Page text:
Google (News - Alert) I/O, the search engine giant's annual conference for partners and independent developers, kicked off on Tuesday with some good news for owners of the company's oft-forgotten 1-year-old product, Google TV. The Internet giant announced that the much maligned Web-enabled device will be upgraded to Android 3.1 this summer and will have access to the Google's apps market "soon."
The announcement should help draw more consumer interest in Google TV, which currently offers only onboard apps like Netflix, Twitter, Pandora (News - Alert) and Napster, plus access to sites like YouTube. Google Android development team member Mike Cleron said that developers can begin creating apps for the Google TV platform using the existing Android 3.0 “Honeycomb” SDK, according to Venture Beat.
“This is how Google releases things,” an executive inside Google told Forbes' Quentin Hardy. “Google TV isn’t a finished product, it’s a platform for others to develop on – we release it to give developers something to work with.”
Google also announced that it will be expanding its lineup of Google TV hardware vendors. Vizio and Samsung (News - Alert) have both committed to building Web-enabled televisions that feature Google TV. The two companies will join current Google partners Sony and Logitech, which will each roll out new products of their own. No launch dates have been set, but you can probably assume that the new televisions will be introduced alongside the host of Google TV-focused apps that will hit the market in the next few months.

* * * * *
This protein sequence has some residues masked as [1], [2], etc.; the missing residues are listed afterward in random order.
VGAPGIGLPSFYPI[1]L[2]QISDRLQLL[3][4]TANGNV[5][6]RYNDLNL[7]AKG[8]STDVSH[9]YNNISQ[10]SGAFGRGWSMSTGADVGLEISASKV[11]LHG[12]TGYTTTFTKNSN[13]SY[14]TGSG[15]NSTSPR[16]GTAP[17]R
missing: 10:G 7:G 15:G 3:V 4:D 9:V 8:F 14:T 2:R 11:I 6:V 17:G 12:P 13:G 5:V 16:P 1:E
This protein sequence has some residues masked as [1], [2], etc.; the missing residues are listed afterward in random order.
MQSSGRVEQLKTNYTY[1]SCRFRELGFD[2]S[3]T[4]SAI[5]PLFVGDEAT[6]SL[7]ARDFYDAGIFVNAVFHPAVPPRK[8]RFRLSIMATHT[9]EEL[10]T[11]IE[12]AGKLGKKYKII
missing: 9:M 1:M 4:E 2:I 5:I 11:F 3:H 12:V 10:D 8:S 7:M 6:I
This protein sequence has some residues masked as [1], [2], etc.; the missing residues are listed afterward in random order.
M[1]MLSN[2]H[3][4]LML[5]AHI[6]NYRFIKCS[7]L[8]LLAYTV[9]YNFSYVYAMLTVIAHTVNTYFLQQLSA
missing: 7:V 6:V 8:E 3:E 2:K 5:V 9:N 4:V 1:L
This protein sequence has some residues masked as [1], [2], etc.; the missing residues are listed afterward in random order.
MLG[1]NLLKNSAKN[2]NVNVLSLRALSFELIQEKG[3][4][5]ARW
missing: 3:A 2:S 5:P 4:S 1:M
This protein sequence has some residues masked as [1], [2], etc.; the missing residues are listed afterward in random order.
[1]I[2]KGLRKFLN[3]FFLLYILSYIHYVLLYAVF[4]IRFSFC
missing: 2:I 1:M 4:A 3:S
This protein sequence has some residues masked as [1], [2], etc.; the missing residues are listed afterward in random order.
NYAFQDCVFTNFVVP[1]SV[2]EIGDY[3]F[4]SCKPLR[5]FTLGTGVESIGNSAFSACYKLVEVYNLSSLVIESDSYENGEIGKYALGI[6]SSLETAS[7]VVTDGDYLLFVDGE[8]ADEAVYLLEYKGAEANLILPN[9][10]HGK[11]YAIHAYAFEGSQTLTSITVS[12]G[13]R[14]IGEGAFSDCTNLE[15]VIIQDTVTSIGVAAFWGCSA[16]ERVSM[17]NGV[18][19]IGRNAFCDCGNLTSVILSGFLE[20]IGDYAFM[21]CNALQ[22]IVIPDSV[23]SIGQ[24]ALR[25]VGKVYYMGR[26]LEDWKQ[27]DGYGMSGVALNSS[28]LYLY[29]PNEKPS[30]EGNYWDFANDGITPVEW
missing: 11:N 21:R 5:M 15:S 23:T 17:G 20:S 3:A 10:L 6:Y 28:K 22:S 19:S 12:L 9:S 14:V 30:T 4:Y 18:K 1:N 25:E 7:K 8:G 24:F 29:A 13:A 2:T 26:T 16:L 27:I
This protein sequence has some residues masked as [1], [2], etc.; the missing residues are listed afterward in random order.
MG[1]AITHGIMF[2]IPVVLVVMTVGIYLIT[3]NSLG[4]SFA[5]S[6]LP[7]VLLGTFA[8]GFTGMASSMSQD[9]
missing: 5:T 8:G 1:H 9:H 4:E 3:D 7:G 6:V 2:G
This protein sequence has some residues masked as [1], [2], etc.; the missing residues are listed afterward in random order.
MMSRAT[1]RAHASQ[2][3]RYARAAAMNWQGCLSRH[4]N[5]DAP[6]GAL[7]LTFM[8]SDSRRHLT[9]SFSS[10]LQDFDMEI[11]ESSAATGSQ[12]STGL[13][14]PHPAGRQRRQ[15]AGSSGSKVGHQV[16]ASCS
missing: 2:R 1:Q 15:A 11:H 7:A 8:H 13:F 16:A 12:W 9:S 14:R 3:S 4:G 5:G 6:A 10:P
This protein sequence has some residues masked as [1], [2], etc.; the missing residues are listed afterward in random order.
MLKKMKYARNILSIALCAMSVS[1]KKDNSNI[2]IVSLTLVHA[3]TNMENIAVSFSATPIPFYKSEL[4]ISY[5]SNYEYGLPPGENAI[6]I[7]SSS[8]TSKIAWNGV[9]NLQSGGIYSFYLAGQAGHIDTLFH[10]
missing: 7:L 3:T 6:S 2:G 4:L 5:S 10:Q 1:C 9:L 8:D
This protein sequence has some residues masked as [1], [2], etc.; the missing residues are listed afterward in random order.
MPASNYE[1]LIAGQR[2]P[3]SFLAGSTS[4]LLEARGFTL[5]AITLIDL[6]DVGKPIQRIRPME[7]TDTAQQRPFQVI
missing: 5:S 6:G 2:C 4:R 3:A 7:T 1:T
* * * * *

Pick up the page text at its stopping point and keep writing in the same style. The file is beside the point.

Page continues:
Google TV was introduced at last year's I/O conference alongside the launch of the Logitech (News - Alert) Revue, but got off to an underwhelming start. Time will tell if an influx of applications and a cleaner, friendlier user interface will save Google TV.
Another boost to the Web-enabled television accessory will be the recent announcement from Google-owned YouTube (News - Alert), which said that it will be doubling the size of its online video store. The site said that it has reached licensing deals with several major studios to add 3,000 more movies to its pay-per-view collection.
Beecher Tuttle is a TMCnet contributor. He has extensive experience writing and editing for print publications and online news websites. He has specialized in a variety of industries, including health care technology, politics and education. To read more of his articles, please visit his columnist page.
Edited by Rich Steeves